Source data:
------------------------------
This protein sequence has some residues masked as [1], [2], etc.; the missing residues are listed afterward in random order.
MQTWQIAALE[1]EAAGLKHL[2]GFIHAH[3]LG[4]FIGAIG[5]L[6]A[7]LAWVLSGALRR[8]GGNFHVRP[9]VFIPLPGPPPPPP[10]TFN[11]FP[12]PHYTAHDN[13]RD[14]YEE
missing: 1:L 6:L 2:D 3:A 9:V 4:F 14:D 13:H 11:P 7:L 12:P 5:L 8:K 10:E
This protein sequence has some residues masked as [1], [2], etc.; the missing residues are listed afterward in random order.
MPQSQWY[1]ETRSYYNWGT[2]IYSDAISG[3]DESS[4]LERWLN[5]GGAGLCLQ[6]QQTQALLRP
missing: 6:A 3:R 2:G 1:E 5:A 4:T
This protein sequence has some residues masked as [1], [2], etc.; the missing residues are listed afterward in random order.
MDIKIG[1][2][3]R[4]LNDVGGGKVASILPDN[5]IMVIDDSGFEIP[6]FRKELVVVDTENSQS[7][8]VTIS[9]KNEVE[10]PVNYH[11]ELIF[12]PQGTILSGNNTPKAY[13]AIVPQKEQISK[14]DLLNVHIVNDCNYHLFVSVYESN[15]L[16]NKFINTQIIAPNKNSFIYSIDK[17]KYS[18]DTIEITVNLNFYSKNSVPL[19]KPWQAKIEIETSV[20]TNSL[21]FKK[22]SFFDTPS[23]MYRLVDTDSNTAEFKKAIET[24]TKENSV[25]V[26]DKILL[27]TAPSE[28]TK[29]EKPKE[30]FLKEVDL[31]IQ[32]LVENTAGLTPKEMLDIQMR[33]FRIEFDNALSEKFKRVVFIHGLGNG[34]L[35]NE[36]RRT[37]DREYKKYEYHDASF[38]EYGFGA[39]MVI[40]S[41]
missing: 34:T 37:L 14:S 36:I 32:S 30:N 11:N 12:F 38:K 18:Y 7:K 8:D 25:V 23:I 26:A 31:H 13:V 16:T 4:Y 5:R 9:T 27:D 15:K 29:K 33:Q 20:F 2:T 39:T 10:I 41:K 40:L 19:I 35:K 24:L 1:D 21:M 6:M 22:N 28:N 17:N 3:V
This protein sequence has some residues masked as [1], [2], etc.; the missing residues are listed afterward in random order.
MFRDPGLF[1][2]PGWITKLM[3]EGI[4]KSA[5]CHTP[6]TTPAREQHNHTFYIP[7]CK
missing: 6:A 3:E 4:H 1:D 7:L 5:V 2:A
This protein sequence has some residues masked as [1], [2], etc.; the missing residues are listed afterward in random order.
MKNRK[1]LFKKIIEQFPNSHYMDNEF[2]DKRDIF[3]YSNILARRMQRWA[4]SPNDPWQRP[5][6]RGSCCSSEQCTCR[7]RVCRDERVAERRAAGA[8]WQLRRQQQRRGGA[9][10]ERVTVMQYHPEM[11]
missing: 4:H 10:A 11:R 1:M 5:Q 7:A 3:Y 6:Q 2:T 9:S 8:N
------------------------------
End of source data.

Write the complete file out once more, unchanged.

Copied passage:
This protein sequence has some residues masked as [1], [2], etc.; the missing residues are listed afterward in random order.
MQTWQIAALE[1]EAAGLKHL[2]GFIHAH[3]LG[4]FIGAIG[5]L[6]A[7]LAWVLSGALRR[8]GGNFHVRP[9]VFIPLPGPPPPPP[10]TFN[11]FP[12]PHYTAHDN[13]RD[14]YEE
missing: 1:L 6:L 2:D 3:A 9:V 4:F 14:D 13:H 11:P 7:L 12:P 5:L 8:K 10:E
This protein sequence has some residues masked as [1], [2], etc.; the missing residues are listed afterward in random order.
MPQSQWY[1]ETRSYYNWGT[2]IYSDAISG[3]DESS[4]LERWLN[5]GGAGLCLQ[6]QQTQALLRP
missing: 6:A 3:R 2:G 1:E 5:A 4:T
This protein sequence has some residues masked as [1], [2], etc.; the missing residues are listed afterward in random order.
MDIKIG[1][2][3]R[4]LNDVGGGKVASILPDN[5]IMVIDDSGFEIP[6]FRKELVVVDTENSQS[7][8]VTIS[9]KNEVE[10]PVNYH[11]ELIF[12]PQGTILSGNNTPKAY[13]AIVPQKEQISK[14]DLLNVHIVNDCNYHLFVSVYESN[15]L[16]NKFINTQIIAPNKNSFIYSIDK[17]KYS[18]DTIEITVNLNFYSKNSVPL[19]KPWQAKIEIETSV[20]TNSL[21]FKK[22]SFFDTPS[23]MYRLVDTDSNTAEFKKAIET[24]TKENSV[25]V[26]DKILL[27]TAPSE[28]TK[29]EKPKE[30]FLKEVDL[31]IQ[32]LVENTAGLTPKEMLDIQMR[33]FRIEFDNALSEKFKRVVFIHGLGNG[34]L[35]NE[36]RRT[37]DREYKKYEYHDASF[38]EYGFGA[39]MVI[40]S[41]
missing: 34:T 37:L 14:S 36:I 32:S 30:N 11:N 12:F 38:K 18:Y 7:K 8:D 25:V 23:I 26:A 31:H 13:V 16:T 4:Y 5:R 9:T 27:D 15:K 29:K 33:Q 20:F 2:T 39:T 10:I 41:K 40:L 19:I 35:K 24:L 1:D 21:M 6:M 22:N 28:N 17:N 3:V
This protein sequence has some residues masked as [1], [2], etc.; the missing residues are listed afterward in random order.
MFRDPGLF[1][2]PGWITKLM[3]EGI[4]KSA[5]CHTP[6]TTPAREQHNHTFYIP[7]CK
missing: 6:A 3:E 4:H 1:D 7:L 5:V 2:A
This protein sequence has some residues masked as [1], [2], etc.; the missing residues are listed afterward in random order.
MKNRK[1]LFKKIIEQFPNSHYMDNEF[2]DKRDIF[3]YSNILARRMQRWA[4]SPNDPWQRP[5][6]RGSCCSSEQCTCR[7]RVCRDERVAERRAAGA[8]WQLRRQQQRRGGA[9][10]ERVTVMQYHPEM[11]
missing: 4:H 10:A 11:R 1:M 5:Q 7:A 3:Y 6:Q 2:T 9:S 8:N